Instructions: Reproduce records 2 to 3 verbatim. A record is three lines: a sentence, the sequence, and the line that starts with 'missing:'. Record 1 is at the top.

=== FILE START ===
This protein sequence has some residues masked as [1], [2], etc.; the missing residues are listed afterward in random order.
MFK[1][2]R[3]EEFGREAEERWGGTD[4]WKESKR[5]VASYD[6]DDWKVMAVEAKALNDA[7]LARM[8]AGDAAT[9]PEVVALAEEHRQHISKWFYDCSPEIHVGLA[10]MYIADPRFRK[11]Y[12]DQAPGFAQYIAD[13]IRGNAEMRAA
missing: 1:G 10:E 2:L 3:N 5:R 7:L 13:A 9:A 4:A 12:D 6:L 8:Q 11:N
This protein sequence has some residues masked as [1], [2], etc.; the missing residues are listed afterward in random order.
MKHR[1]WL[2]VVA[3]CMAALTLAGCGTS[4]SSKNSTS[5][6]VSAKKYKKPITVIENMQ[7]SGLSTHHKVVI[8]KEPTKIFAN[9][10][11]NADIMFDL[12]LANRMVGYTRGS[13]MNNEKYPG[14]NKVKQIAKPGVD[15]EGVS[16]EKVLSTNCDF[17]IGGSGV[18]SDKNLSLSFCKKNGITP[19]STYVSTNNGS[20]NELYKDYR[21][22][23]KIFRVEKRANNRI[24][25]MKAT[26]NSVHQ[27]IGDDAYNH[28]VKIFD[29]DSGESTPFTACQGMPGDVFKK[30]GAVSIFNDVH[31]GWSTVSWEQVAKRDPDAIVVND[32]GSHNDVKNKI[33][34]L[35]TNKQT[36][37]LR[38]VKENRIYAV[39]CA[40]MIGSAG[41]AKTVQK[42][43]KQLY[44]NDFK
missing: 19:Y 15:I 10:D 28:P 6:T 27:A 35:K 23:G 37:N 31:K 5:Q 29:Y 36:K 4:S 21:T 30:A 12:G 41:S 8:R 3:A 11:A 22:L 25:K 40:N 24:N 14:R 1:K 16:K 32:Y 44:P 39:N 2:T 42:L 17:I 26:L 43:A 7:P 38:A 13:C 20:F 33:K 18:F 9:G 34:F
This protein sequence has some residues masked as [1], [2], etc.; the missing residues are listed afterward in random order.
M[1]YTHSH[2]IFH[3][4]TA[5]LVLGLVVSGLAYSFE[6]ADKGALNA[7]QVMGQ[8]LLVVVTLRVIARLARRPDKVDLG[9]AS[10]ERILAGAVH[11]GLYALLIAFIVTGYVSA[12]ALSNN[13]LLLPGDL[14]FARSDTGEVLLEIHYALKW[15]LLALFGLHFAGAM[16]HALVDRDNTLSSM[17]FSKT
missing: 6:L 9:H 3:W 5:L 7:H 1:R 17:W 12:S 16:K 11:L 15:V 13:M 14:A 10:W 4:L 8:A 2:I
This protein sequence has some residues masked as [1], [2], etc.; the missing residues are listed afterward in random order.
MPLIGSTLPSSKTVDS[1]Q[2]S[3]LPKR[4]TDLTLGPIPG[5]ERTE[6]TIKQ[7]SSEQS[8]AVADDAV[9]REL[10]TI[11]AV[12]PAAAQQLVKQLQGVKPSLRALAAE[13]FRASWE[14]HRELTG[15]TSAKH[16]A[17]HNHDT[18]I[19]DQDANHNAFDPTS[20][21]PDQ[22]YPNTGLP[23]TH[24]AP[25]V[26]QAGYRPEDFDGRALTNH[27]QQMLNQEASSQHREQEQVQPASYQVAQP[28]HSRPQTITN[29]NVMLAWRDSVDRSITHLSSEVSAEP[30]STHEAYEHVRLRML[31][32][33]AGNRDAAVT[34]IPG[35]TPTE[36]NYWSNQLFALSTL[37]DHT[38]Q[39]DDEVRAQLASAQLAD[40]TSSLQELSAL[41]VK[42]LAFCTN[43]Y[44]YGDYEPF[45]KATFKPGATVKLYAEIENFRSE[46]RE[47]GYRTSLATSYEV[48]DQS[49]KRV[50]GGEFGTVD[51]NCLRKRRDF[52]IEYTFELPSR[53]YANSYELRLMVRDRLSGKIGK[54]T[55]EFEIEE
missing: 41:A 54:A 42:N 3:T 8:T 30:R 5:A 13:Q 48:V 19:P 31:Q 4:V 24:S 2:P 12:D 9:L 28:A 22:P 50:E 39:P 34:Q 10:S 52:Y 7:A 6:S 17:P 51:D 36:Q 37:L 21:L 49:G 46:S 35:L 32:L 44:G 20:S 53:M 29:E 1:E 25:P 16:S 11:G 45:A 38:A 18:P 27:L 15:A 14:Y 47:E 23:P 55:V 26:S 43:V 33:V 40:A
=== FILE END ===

This protein sequence has some residues masked as [1], [2], etc.; the missing residues are listed afterward in random order.
MKHR[1]WL[2]VVA[3]CMAALTLAGCGTS[4]SSKNSTS[5][6]VSAKKYKKPITVIENMQ[7]SGLSTHHKVVI[8]KEPTKIFAN[9][10][11]NADIMFDL[12]LANRMVGYTRGS[13]MNNEKYPG[14]NKVKQIAKPGVD[15]EGVS[16]EKVLSTNCDF[17]IGGSGV[18]SDKNLSLSFCKKNGITP[19]STYVSTNNGS[20]NELYKDYR[21][22][23]KIFRVEKRANNRI[24][25]MKAT[26]NSVHQ[27]IGDDAYNH[28]VKIFD[29]DSGESTPFTACQGMPGDVFKK[30]GAVSIFNDVH[31]GWSTVSWEQVAKRDPDAIVVND[32]GSHNDVKNKI[33][34]L[35]TNKQT[36][37]LR[38]VKENRIYAV[39]CA[40]MIGSAG[41]AKTVQK[42][43]KQLY[44]NDFK
missing: 19:Y 15:I 10:D 28:P 6:T 27:A 35:K 23:G 37:N 31:K 5:Q 29:Y 36:K 4:S 21:T 30:A 12:G 41:S 8:R 3:A 11:A 22:L 25:K 40:N 24:N 14:R 1:K 16:K 32:Y 44:P 39:N 2:T 42:L 17:I 26:L 43:A 7:P 38:A 13:C 20:F 33:K 18:F 9:G 34:F
This protein sequence has some residues masked as [1], [2], etc.; the missing residues are listed afterward in random order.
M[1]YTHSH[2]IFH[3][4]TA[5]LVLGLVVSGLAYSFE[6]ADKGALNA[7]QVMGQ[8]LLVVVTLRVIARLARRPDKVDLG[9]AS[10]ERILAGAVH[11]GLYALLIAFIVTGYVSA[12]ALSNN[13]LLLPGDL[14]FARSDTGEVLLEIHYALKW[15]LLALFGLHFAGAM[16]HALVDRDNTLSSM[17]FSKT
missing: 6:L 9:H 3:W 5:L 7:H 1:R 17:W 12:S 16:K 11:L 15:V 13:M 14:A 10:W 4:L 8:A 2:I